“His teaching evaluations consistently rank him as one of the most-respected instructors,” Luss said. “He consistently gets rave reviews because of his innate ability to teach students how to interpret and analyze a physical system.”
Student comments on teaching evaluations underscore this point.
“Dr. Economou is the best teacher I have had in graduate school. He is clear and direct in presentation, calm and collected when answering students’ questions, and fair in his evaluation of class work,” one student wrote. “It would benefit our department if Dr. Economou were to give a class to the other professors on clear communication and effective teaching methods.”
Professor Ray Flumerfelt emphasized that Economou has long been a key leader in the department.
“His input, judgment and activities are at the core of any important decisions and developments, whether graduate, undergraduate, faculty and student matters, research, or whatever,” Flumerfelt said.
Those sentiments were echoed by Professor James T. Richardson, who credited Economou’s leadership as associate chairman with making the department one of the top-ranked undergraduate programs in the country.
Richardson said the role requires ensuring high standards in student selection and retention and in teaching.
“Dr. Economou typically advises several hundred incoming students every year and maintains this mentoring until they are juniors. He organizes the undergraduate and graduate teaching schedules and assigns instructors. He chairs the scholarship committee and is the first arbitrator of student complaints,” Richardson said. “These responsibilities are common for this position, but it is amazing that Dr. Economou has done this successfully for the past 13 years and has not only maintained our high reputation but has also excelled in his other activities of research and teaching.”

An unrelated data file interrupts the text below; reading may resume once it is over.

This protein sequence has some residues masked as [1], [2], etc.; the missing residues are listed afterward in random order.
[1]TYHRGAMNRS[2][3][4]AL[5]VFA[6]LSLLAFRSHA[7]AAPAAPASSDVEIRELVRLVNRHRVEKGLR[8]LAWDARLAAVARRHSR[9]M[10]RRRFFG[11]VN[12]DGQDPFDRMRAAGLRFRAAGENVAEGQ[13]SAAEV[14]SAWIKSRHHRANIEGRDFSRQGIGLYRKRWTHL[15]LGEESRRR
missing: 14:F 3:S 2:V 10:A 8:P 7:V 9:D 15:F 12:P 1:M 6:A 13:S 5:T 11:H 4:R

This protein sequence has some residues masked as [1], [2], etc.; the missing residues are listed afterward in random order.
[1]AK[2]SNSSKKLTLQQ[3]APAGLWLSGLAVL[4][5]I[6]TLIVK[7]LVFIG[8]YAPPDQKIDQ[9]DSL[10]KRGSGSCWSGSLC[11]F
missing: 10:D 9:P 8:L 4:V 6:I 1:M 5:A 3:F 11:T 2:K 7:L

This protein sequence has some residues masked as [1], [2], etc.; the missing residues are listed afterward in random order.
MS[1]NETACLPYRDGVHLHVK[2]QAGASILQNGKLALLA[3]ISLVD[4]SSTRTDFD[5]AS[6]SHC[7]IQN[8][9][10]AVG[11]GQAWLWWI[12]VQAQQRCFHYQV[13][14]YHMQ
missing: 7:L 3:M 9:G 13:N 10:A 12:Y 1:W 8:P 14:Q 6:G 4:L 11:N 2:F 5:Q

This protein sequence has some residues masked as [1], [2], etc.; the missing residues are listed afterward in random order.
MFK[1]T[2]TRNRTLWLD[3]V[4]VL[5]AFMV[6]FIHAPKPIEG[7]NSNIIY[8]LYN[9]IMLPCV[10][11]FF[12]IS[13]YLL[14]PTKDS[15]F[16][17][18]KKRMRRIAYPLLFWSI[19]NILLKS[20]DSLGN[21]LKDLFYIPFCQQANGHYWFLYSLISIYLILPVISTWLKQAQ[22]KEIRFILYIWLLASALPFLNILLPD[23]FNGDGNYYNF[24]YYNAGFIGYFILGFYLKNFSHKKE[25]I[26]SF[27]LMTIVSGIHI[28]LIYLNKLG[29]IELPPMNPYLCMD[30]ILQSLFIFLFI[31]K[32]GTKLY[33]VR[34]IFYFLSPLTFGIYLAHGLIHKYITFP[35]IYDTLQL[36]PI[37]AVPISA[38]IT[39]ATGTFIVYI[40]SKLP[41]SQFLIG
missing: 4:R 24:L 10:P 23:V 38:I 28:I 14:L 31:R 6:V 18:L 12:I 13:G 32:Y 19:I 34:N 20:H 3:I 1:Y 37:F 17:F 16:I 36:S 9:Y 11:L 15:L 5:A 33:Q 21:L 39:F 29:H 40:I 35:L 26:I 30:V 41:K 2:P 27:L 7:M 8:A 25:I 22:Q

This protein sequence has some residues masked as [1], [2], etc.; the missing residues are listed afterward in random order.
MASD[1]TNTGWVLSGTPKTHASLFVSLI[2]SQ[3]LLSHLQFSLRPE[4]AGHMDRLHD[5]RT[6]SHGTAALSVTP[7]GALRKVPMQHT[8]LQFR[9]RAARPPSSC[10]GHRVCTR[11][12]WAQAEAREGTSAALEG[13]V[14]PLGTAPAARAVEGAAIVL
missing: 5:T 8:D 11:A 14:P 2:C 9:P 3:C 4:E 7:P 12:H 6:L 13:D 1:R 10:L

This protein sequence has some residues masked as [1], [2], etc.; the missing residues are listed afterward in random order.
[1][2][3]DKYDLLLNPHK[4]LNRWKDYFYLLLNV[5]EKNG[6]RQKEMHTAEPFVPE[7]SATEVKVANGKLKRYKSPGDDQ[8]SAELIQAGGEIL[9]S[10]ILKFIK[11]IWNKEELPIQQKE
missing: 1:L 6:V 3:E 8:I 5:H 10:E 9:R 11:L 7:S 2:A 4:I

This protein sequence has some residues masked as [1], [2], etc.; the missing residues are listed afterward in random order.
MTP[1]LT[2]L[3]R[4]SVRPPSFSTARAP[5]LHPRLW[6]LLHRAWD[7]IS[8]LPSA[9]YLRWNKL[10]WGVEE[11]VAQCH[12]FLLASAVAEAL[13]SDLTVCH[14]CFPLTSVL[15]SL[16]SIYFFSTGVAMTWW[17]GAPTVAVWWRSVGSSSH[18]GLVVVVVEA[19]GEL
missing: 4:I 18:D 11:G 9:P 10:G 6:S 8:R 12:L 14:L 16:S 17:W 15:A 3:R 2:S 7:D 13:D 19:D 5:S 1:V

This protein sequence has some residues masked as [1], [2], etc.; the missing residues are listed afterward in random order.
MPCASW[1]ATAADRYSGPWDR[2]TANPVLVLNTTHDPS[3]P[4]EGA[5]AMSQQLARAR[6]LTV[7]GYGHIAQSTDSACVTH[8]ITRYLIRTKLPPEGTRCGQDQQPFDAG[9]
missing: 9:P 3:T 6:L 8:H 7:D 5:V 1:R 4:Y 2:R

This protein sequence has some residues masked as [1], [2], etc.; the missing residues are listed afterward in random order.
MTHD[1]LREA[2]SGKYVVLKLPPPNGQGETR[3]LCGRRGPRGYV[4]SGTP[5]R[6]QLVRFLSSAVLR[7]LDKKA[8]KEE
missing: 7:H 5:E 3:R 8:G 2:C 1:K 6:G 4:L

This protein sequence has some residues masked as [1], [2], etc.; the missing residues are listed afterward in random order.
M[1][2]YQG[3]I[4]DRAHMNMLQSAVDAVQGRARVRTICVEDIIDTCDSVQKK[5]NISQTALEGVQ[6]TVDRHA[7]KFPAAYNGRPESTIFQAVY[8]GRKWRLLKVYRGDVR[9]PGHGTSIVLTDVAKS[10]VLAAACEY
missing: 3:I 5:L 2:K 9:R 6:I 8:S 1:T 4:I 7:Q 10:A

Awarding of the Farfel honor is based upon the significance and impact of a professor’s research or creative activity, teaching ability and service to the university, the profession and the community.
About the University of Houston
The University of Houston, Texas' premier metropolitan research and teaching institution, is home to more than 40 research centers and institutes and sponsors more than 300 partnerships with corporate, civic and governmental entities. UH, the most diverse research university in the country, stands at the forefront of education, research and service with more than 36,000 students.
About the Cullen College of Engineering
The Cullen College of Engineering at UH has produced five U.S. astronauts, 10 members of the National Academy of Engineering, and degree programs that have ranked in the top 10 nationally. With more than 2,600 students, the college offers accredited undergraduate and graduate degrees in biomedical, chemical, civil and environmental, electrical and computer, industrial, and mechanical engineering. It also offers specialized programs in aerospace, materials, petroleum engineering and telecommunications.